The average home is now worth around £25,000 more than it was last year as UK house prices have surged. Despite the stamp duty holiday coming to an end, why is demand still so high for property?
This month’s house price index from Rightmove marked a momentous occasion for the market. UK house prices have risen in every region and in all market sectors (such as first-time buyers and home-movers), in what the property portal has labelled a “full house”. This is the first time this has happened since pre-financial crisis in March 2007.
The results also show the biggest monthly property price rise since October 2015. The average home coming to market was priced at 1.8% (+£5,983) higher in October than in September. The average asking price this month, says Rightmove, was £344,445, and this is also 6.5% higher than this time last year.
UK house prices aside, Rightmove’s data also demonstrates an ongoing strong appetite for property. Sales numbers were up 15.2% in September when compared to what is described as a “normal market” in 2019 before the pandemic. There were also more new properties coming to market in September compared to the summer months.
Is now a good time to buy?
According to the index, the strong fundamentals of the current housing market mean there is an ideal window of opportunity to buy.
Mortgage interest rates remain at an all-time low, although many expect rates to rise in the relatively near future. The Bank of England base rate has held at 0.1% since March 2020. Lenders are also “keen to lend” while the market remains competitive. This is coupled with strong employment and wage growth as the economy pulls up, so buyers will find it a good time to secure borrowing on a property.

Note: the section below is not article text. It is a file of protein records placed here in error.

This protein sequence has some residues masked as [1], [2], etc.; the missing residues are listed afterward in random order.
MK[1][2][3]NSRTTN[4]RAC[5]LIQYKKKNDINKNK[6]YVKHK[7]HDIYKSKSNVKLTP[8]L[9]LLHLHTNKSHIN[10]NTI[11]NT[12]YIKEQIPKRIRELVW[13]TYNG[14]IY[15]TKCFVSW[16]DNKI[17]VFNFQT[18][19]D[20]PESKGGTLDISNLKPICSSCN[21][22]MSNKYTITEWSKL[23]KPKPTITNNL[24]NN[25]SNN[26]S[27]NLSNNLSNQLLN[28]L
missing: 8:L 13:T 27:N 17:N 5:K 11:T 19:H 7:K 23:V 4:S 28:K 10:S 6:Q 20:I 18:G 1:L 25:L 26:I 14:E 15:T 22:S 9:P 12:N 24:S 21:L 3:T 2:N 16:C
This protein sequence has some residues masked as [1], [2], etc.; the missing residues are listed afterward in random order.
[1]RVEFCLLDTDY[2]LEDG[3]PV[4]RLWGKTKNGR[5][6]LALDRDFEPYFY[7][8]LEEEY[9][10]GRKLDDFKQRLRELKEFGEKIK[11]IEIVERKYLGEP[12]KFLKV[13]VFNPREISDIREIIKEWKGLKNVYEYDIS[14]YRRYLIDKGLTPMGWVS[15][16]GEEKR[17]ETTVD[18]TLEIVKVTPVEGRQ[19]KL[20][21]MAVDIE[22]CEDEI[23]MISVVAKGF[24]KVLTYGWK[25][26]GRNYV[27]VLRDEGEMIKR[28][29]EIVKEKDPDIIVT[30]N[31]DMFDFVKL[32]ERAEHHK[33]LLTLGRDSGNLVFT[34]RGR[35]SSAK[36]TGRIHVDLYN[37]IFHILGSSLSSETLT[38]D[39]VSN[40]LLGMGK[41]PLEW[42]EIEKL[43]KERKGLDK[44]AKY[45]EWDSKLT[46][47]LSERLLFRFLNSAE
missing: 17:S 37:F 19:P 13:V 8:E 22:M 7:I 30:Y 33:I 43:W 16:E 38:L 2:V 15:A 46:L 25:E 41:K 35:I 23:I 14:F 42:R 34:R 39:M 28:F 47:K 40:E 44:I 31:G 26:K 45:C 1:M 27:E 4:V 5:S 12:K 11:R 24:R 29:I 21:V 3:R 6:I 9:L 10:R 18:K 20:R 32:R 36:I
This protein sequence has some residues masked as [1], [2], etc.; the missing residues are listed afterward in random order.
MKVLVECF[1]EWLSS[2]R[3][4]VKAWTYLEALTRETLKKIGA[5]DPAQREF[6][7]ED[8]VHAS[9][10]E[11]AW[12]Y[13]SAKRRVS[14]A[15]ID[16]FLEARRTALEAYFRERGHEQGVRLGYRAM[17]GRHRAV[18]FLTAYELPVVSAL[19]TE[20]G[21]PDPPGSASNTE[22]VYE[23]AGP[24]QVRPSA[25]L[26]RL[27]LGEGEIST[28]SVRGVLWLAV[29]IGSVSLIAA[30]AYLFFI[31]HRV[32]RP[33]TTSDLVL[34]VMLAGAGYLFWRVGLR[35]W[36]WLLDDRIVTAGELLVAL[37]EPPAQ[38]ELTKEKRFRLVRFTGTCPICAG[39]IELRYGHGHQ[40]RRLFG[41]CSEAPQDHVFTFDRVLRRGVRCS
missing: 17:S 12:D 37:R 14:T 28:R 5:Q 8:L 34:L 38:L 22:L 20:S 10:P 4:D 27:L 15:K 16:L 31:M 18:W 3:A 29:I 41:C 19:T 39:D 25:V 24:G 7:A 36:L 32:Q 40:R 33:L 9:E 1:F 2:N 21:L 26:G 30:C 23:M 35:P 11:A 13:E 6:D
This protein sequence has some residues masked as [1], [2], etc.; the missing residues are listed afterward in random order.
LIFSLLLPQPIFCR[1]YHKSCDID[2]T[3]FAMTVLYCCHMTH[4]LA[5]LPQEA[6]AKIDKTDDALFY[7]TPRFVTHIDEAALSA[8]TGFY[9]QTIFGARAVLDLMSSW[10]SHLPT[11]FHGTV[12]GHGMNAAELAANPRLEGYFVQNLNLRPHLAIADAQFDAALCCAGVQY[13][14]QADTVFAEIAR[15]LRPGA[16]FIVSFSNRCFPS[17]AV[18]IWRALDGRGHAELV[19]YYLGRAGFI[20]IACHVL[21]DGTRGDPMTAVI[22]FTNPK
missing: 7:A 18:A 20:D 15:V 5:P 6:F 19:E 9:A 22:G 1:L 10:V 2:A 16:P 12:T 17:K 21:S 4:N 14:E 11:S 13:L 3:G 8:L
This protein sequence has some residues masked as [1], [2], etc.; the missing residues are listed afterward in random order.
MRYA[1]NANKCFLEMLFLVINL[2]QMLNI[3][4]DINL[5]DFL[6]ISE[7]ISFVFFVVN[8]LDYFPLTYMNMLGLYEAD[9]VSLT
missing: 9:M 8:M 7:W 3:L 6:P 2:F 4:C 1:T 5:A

According to Tim Bannister, Rightmove’s director of property data, 2021 has been the year of the “power buyer”. Competition for property has been hot as stock levels have remained low. This has meant that those in a position to proceed quickly, either with a mortgage ready or cash in the bank, have been higher up the pecking order.
“Whilst available stock for sale is still close to record lows, there are signs that this has stopped falling and is
stabilising this month, so fresh new choice is slowly growing,” he adds. As we approach Christmas, when activity traditionally dies down, some determined buyers may find competition has slowed and it is easier to secure a deal.
UK house prices: what do other indices say?
As we always point out, monthly house price indices are a great indication of market trends, but should always be taken lightly as they can fluctuate. It is more effective to look at the bigger picture and watch trends over a longer period of time.
To make a comparison, the Office for National Statistics has just released its UK house prices index for the month, too. The ONS uses sales figures to form its index, while Rightmove uses asking prices. While both are valid methods, it is important to note their differences.
In October’s house price index from the ONS, sold prices increased by a huge 10.9% in the 12 months to August. It puts the average UK property price now at £264,000. In England specifically, this figure is now £281,000.
The stamp duty holiday has played a big part in buoying prices, although appetite was still strong even as the tax break came to an end.
Iain McKenzie, chief executive of the Guild of Property Professionals, said: “The number of properties available to buy started to dwindle after the first lockdown and this trend looks set to continue while demand remains high.
“Just as the end of the stamp duty holiday motivated a frenzy to buy, predictions of impending mortgage rate rises are also likely to spur on buyers.”
While mortgage interest rates rising would of course have a big impact on many buyers, it won’t affect everyone. Cash buyers will still be free to take their pick of the market without being affected by interest rate changes. However, it will be an incentive to many, investors and homebuyers alike, to purchase their next property sooner rather than later.